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Wayne Independent - Honesdale, PA
  • Study: Methane leaks make fracked gas 'dirtier' than coal, oil

  • A new Cornell University study suggests that natural gas produced using the hydraulic fracturing process contributes the same or larger amounts of greenhouse gas emissions than coal or oil.


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  • A new Cornell University study suggests that natural gas produced using the hydraulic fracturing process contributes the same or larger amounts of greenhouse gas emissions than coal or oil.
    The new study says "fugitive methane" — vented gas that escapes from flow-back and leakage — is a major contributor to the greenhouse gas footprint of shale gas.
    A final copy of the study, called Methane and the Greenhouse-Gas Footprint of Natural Gas from Shale Formations, was released Monday. It is authored by Cornell Professors Robert Howarth, Renee Santoro and Anthony Ingraffea. It will appear in the May edition of the peer-reviewed journal Climactic Change Letters.
    Howarth, a professor of ecology and environmental biology, warns that contrary to natural gas being touted as a clean-burning fuel, we should be worried about high amounts of methane gas leaking into the atmosphere.
    “The take-home message of our study is that if you do an integration of 20 years following the development of the gas, shale gas is worse than conventional gas and is, in fact, worse than coal and worse than oil,” Howarth stated in a press release. “We are not advocating for more coal or oil, but rather to move to a truly green, renewable future as quickly as possible. We need to look at the true environmental consequences of shale gas.”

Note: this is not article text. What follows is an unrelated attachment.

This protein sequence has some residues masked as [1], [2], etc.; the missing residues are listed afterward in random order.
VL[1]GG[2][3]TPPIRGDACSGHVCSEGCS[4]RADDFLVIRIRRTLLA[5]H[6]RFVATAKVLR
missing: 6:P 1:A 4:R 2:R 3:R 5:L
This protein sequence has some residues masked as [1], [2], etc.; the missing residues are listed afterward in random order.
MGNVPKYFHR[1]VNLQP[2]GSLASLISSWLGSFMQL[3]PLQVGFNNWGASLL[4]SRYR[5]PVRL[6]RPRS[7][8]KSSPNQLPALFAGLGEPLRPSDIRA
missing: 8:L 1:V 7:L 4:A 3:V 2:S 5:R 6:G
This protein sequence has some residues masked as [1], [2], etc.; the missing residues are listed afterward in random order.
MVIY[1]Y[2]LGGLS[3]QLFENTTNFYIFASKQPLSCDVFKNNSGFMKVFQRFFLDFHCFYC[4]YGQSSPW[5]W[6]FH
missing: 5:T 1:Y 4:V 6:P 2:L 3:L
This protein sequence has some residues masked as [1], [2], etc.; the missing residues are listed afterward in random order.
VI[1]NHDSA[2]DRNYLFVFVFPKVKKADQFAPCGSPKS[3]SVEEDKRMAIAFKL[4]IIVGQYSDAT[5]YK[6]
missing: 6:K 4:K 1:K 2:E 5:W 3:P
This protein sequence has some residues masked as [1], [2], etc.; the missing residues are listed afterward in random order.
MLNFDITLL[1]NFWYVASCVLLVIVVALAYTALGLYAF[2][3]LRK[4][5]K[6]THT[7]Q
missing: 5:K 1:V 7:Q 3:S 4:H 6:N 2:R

The warming impact of methane is 105 times more (pound for pound) than carbon dioxide, Howarth says, adding that even small leaks make a big difference.
    The report shows that roughly 3.6 to 7.9 percent of methane from shale-gas production escapes to the atmosphere in venting and leaks over the life-time of a well, causing emissions that are 30 percent more than and perhaps more than twice as great as those from conventional gas.
    Howarth said that the hydraulic fracturing process lends itself to more leakage because it takes more time to drill the well, requires more venting and produces more flowback waste.
    “The higher emissions from shale gas occur at the time wells are hydraulically fractured — as methane escapes from flow-back return fluids — and during drill out following the fracturing,” according to the report.
    The report says that methane leaks from the hydraulic drilling process, as well as “fugitive emissions” — small leakages of gas — are major contributors to greenhouse gas footprint of shale gas.
    According to the report, the large greenhouse gas footprint “undercuts the logic” of it use as a bridging fuel over coming decades, if the goal is to reduce global warming.
    Howarth, Santoro and Ingraffea compared estimated emissions for shale gas, conventional gas, coal and diesel oil, taking into account direct emissions of CO2 during combustion, indirect emissions of CO2 necessary to develop and use the energy source and methane emissions, which were converted to equivalent value of CO2 for global warming potential.
    Page 2 of 2 - The study is the first peer-reviewed paper on methane emissions from shale gas, and one of the few exploring the greenhouse gas footprints of conventional gas drilling. Most studies have used EPA emission estimates from 1996, which were updated in November 2010 when it was determined that greenhouse gas emissions of various fuels are higher than previously believed, according to Cornell University spokesman Joe Schwartz.
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